Sunday, March 29, 2009

Better Blue Jay pics

I got these much better pics of some blue jays this morning, which make my original pics pale by comparison. It is really a work in progress as we now have more than 30 species of birds photographed, but we are always trying to improve our shots.

Better Great Blue Heron Pics

Debbie got some much better pics of a Great Blue Heron than I posted a few days ago. I just could not pass up the opportunity to show you these marvelous pics.

Evil afoot

While out walking the woods we came upon a few Devil's Walking Sticks (Aralia spinosa). Are there any questions as to why this plant goes by such a satanic name?

Good vs. Evil

In the very same woods where we found the Devil's walking sticks, we found many Jack-in-the-pulpits. Good versus evil. . . even among plants. Here is why the plant is called by this name.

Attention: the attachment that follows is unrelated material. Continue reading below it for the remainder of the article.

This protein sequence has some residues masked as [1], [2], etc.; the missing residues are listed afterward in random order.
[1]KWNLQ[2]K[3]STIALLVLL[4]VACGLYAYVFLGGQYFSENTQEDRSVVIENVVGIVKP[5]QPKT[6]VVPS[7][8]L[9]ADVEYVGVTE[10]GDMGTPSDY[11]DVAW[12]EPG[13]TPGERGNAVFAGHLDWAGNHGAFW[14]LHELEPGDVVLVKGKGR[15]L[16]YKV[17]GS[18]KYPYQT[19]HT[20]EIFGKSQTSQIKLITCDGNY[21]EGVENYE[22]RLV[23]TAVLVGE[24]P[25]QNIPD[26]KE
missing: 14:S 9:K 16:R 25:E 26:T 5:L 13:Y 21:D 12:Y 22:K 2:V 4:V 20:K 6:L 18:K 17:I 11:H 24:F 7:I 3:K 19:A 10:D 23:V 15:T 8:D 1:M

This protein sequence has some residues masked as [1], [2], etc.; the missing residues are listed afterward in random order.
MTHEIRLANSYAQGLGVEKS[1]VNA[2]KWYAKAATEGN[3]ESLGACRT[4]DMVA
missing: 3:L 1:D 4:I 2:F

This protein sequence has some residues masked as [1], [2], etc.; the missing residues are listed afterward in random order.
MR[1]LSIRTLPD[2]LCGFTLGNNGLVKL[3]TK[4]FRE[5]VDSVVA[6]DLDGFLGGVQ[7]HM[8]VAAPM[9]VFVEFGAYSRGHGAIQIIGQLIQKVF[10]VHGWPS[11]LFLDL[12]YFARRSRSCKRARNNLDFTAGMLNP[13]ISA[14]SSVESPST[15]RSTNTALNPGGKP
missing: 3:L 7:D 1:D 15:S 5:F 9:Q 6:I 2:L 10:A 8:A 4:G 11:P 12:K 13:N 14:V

Historical Canopy Pulpit or some were built up in lofts towering over the congregation.

Here is the pulpit with its canopy.
With the canopy lifted we can see Bro. Jack preaching from the pulpit.
This is a really interesting plant and one of my favorites. It looks like the carnivorous pitcher plant I would see up in the bogs of New Hampshire and we might be tempted to think that like a pitcher plant it tries to capture and devour insects. But instead the purple stripes are used to attract insects to pollinate the flower inside.

Friday, March 27, 2009


Playing with one of our bird pictures taken on Millwood. Be sure to click on the image for full effect.

Thursday, March 26, 2009

That time of year.

Red Buckeye blooming
Cypress on Millwood
I love the spring and all the flowering that is going on. It is a feast for my eyes, but a nightmare for my sinuses. Like alot of people, I have allergies that go into overdrive this time of year. As you look at the pic of our car, consider the fact that Alex just washed it the day before. The pollen in the air this time of year is stiffling. But I still love it. AAAAAchewwwww!

Field Trip

We got "honked" at when we were driving in the state park. Impatient birds!
This is the dam accross the Red River that makes lake Millwood